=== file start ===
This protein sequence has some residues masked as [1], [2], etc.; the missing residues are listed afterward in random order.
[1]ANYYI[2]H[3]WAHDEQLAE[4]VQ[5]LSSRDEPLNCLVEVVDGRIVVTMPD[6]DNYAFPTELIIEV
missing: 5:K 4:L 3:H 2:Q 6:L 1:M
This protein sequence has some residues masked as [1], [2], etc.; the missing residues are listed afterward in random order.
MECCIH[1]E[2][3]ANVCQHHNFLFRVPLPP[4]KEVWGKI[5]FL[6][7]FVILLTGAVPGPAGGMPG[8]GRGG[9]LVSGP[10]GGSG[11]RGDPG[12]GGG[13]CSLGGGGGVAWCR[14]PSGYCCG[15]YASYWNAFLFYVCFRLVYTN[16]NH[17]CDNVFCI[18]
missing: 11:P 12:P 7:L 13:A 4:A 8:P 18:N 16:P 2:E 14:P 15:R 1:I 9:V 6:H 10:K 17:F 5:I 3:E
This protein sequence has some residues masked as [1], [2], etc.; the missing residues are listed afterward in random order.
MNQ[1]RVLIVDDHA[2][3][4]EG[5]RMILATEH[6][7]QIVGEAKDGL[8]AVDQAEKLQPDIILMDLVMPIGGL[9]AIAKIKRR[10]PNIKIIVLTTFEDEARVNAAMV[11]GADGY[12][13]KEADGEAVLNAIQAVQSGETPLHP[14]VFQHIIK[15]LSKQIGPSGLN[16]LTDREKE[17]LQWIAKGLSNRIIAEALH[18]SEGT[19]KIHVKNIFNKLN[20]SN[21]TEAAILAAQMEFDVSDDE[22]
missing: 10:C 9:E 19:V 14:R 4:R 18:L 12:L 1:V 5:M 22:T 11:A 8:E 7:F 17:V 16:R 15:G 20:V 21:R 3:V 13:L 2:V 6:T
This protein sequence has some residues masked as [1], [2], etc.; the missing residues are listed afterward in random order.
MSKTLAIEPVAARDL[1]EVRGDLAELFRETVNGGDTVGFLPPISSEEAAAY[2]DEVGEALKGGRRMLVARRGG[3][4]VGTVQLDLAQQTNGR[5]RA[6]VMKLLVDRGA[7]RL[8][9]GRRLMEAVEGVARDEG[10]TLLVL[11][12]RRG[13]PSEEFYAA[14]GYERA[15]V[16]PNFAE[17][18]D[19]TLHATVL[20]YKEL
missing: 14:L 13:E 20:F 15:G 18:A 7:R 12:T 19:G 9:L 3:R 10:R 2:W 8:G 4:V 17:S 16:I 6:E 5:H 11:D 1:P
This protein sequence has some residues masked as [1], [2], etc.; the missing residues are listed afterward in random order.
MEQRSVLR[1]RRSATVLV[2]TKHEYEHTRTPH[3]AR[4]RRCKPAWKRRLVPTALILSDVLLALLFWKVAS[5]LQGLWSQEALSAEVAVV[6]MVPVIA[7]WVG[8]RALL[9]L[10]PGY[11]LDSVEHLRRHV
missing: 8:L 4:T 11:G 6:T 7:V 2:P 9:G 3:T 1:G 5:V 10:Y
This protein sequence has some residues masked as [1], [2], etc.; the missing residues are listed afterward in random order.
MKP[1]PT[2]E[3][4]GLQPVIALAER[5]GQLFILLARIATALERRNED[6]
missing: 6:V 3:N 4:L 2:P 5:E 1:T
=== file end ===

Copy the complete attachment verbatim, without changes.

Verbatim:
This protein sequence has some residues masked as [1], [2], etc.; the missing residues are listed afterward in random order.
[1]ANYYI[2]H[3]WAHDEQLAE[4]VQ[5]LSSRDEPLNCLVEVVDGRIVVTMPD[6]DNYAFPTELIIEV
missing: 5:K 4:L 3:H 2:Q 6:L 1:M
This protein sequence has some residues masked as [1], [2], etc.; the missing residues are listed afterward in random order.
MECCIH[1]E[2][3]ANVCQHHNFLFRVPLPP[4]KEVWGKI[5]FL[6][7]FVILLTGAVPGPAGGMPG[8]GRGG[9]LVSGP[10]GGSG[11]RGDPG[12]GGG[13]CSLGGGGGVAWCR[14]PSGYCCG[15]YASYWNAFLFYVCFRLVYTN[16]NH[17]CDNVFCI[18]
missing: 11:P 12:P 7:L 13:A 4:A 8:P 18:N 16:P 2:E 14:P 15:R 1:I 9:V 6:H 10:K 17:F 5:I 3:E
This protein sequence has some residues masked as [1], [2], etc.; the missing residues are listed afterward in random order.
MNQ[1]RVLIVDDHA[2][3][4]EG[5]RMILATEH[6][7]QIVGEAKDGL[8]AVDQAEKLQPDIILMDLVMPIGGL[9]AIAKIKRR[10]PNIKIIVLTTFEDEARVNAAMV[11]GADGY[12][13]KEADGEAVLNAIQAVQSGETPLHP[14]VFQHIIK[15]LSKQIGPSGLN[16]LTDREKE[17]LQWIAKGLSNRIIAEALH[18]SEGT[19]KIHVKNIFNKLN[20]SN[21]TEAAILAAQMEFDVSDDE[22]
missing: 10:C 9:E 19:V 14:R 4:R 18:L 12:L 1:V 5:M 22:T 11:A 8:E 7:F 17:V 16:R 15:G 20:V 21:R 3:V 13:L 2:V 6:T
This protein sequence has some residues masked as [1], [2], etc.; the missing residues are listed afterward in random order.
MSKTLAIEPVAARDL[1]EVRGDLAELFRETVNGGDTVGFLPPISSEEAAAY[2]DEVGEALKGGRRMLVARRGG[3][4]VGTVQLDLAQQTNGR[5]RA[6]VMKLLVDRGA[7]RL[8][9]GRRLMEAVEGVARDEG[10]TLLVL[11][12]RRG[13]PSEEFYAA[14]GYERA[15]V[16]PNFAE[17][18]D[19]TLHATVL[20]YKEL
missing: 14:L 13:E 20:F 15:G 18:A 7:R 12:T 19:G 9:L 3:R 10:R 2:W 8:G 4:V 17:S 16:I 6:E 5:H 11:D 1:P
This protein sequence has some residues masked as [1], [2], etc.; the missing residues are listed afterward in random order.
MEQRSVLR[1]RRSATVLV[2]TKHEYEHTRTPH[3]AR[4]RRCKPAWKRRLVPTALILSDVLLALLFWKVAS[5]LQGLWSQEALSAEVAVV[6]MVPVIA[7]WVG[8]RALL[9]L[10]PGY[11]LDSVEHLRRHV
missing: 8:L 4:T 11:G 6:T 7:V 2:P 9:G 3:T 1:G 5:V 10:Y
This protein sequence has some residues masked as [1], [2], etc.; the missing residues are listed afterward in random order.
MKP[1]PT[2]E[3][4]GLQPVIALAER[5]GQLFILLARIATALERRNED[6]
missing: 6:V 3:N 4:L 2:P 5:E 1:T